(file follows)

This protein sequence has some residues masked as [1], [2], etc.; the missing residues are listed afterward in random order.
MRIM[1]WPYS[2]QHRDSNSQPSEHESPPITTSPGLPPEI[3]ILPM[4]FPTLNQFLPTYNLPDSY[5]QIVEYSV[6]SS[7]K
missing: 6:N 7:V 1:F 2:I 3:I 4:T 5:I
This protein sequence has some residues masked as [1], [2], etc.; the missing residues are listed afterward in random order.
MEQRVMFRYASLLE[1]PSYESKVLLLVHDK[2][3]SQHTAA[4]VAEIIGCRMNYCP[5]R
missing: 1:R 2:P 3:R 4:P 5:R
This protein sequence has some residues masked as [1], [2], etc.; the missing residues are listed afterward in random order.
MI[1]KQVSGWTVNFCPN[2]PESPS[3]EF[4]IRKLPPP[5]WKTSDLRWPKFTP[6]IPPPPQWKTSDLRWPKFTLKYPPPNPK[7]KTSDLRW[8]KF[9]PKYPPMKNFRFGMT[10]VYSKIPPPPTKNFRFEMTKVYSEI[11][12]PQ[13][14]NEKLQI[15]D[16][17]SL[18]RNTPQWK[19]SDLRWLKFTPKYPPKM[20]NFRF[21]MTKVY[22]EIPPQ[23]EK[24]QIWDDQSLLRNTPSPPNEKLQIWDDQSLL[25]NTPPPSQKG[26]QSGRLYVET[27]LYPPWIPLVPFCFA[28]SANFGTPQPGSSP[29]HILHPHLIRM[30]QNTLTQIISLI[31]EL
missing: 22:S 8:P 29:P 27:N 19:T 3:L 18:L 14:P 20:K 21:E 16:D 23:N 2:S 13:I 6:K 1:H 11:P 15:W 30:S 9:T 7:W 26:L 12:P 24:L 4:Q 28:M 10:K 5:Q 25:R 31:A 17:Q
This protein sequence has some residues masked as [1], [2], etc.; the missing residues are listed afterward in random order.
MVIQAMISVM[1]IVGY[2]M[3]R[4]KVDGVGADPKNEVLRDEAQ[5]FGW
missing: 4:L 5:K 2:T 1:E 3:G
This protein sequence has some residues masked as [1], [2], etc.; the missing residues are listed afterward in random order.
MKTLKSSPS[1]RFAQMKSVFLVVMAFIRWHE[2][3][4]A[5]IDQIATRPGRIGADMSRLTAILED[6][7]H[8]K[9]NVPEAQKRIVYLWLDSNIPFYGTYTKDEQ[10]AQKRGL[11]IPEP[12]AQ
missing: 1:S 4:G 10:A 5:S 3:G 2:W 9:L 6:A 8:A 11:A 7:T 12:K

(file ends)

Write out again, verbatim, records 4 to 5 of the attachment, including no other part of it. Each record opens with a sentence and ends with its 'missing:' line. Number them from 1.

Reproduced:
This protein sequence has some residues masked as [1], [2], etc.; the missing residues are listed afterward in random order.
MVIQAMISVM[1]IVGY[2]M[3]R[4]KVDGVGADPKNEVLRDEAQ[5]FGW
missing: 4:L 5:K 2:T 1:E 3:G
This protein sequence has some residues masked as [1], [2], etc.; the missing residues are listed afterward in random order.
MKTLKSSPS[1]RFAQMKSVFLVVMAFIRWHE[2][3][4]A[5]IDQIATRPGRIGADMSRLTAILED[6][7]H[8]K[9]NVPEAQKRIVYLWLDSNIPFYGTYTKDEQ[10]AQKRGL[11]IPEP[12]AQ
missing: 1:S 4:G 10:A 5:S 3:G 2:W 9:L 6:A 8:A 11:A 7:T 12:K